This book was written when the deeper truths about the Soviet Union, to which the eyes of many millions were opened for a short while during the war against Nazi Germany, were being temporarily obscured again by the passion of controversy about the settlement of Europe after the war.
Experience throughout the thirty years’ existence of the Soviet Union, however, suggests that study of the permanent features of the Soviet economy and polity, as they are, is a better guide to Soviet policy, and therefore to European peace and prosperity, than passion or prejudice.
The pages which follow are offered with that in mind.
There is no single thesis which this book attempts to sustain. In the first chapter it dwells on the intimate connection for the U.S.S.R. between planning and foreign policy. In the next four chapters it goes on to show the role of the individual in the Soviet economy before and after the second World War. The sixth chapter deals with the immensely important war-time changes in Soviet Central Asia, both economic and social. An Afterword ventures to challenge, in the light of the facts presented earlier, some recent misrepresentations of the Soviet method of planning.
Anyone entering this field of study is bound to be aware of the great expanses already cultivated in it, particularly by Mr. Dobb in his masterly history of Soviet economic development since 1917, by the Webbs in their volumes on Soviet Communism, by Mr. Baykov in his compendium of Soviet economic legislation and statistics, and by Mr. Burns in his study of Russia’s productive system. All these valuable works touch upon some of the questions treated in this book, but perhaps in less detail than the present writer has felt it desirable to devote.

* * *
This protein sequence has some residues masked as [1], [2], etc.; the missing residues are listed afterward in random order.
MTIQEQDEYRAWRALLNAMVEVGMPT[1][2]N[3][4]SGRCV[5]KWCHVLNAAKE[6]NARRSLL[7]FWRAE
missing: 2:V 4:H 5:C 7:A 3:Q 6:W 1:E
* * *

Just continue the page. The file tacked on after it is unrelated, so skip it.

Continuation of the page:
Those who are looking for yet another of the many demonstrations that a Socialist system cannot work, and that the Soviet regime must inevitably collapse, will not find it here. Nor would this book give satisfaction to those (if they existed) who believed the U.S.S.R. to be an earthly paradise.
The revolution of November, 1917,took place in Russia because, among other reasons, it was the “ weakest link ”among the greater Powers. This meant that when the Soviet peoples began building a Socialist society they encountered, and are still encountering, many difficulties —both material and in the mind of man—such as are not solved in a hurry.
It is a mistake to think that they can be; but events have shown that it is even more of a mistake, and pregnant with more tragic consequences for the world, to see nothing but difficulties in the U.S.S.R., and to jump to the hasty conclusion that they are insurmountable.
One of the main purposes of this book, in fact, is to show how some of them are being surmounted, in the belief that better understanding of the strength as well as of the difficulties of the Soviet economic system may in the long run serve the interests of the British people.